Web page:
We can surely implement our own simple and uncompressed formats for these things, but it's not the idea to build all future Shuusou Gyoku features on top of a replay-incompatible fork. So, what do we do? On the one hand, pbg expressed the clear wish to not include data reverse-engineered from the original binary. On the other hand, he released the code under the MIT license, which allows us to modify the code and distribute the results in any way we wish.
So, let's meet in the middle, and go for a clean-room implementation of the missing features as indicated by their usage, without looking at either the original binary or wangqr's reverse-engineered code.


With incremental rebuilds being broken in the latest Visual Studio project files as well, it made sense to start from scratch on pbg's last commit. Of course, I can't pass up a chance to use 📝 Tup, my favorite build system for every project I'm the main developer of. It might not fit Shuusou Gyoku as well as it fits ReC98, but let's see whether it would be reasonable at all…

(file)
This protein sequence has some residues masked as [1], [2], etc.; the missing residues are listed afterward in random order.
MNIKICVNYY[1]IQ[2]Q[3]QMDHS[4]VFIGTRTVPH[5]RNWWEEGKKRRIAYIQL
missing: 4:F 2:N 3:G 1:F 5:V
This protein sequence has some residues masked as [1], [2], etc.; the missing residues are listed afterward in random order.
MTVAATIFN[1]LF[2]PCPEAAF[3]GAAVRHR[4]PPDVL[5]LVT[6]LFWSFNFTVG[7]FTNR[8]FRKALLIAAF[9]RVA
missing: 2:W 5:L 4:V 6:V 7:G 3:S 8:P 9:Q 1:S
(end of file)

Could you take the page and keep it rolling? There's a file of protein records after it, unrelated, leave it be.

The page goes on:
… and it's actually not too bad! Modern Visual Studio makes this a bit harder than it should be with all the intermediate build artifacts you have to keep track of. In the end though, it's still only 70 lines of Lua to have a nice abstraction for both Debug and Release builds. With this layer underneath, the actual Shuusou Gyoku-specific part can be expressed as succinctly as in any other modern build system, while still making every compiler flag explicit. It might be slightly slower than a traditional .vcxproj build due to launching one cl.exe process per translation unit, but the result is way more reliable and trustworthy compared to anything that involves Visual Studio project files. This simplicity paves the way for expanding the build process to multiple steps, and doing all the static checking on translation strings that I never got to do for thcrap-based patches. Heck, I might even compile all future translations directly into the binary…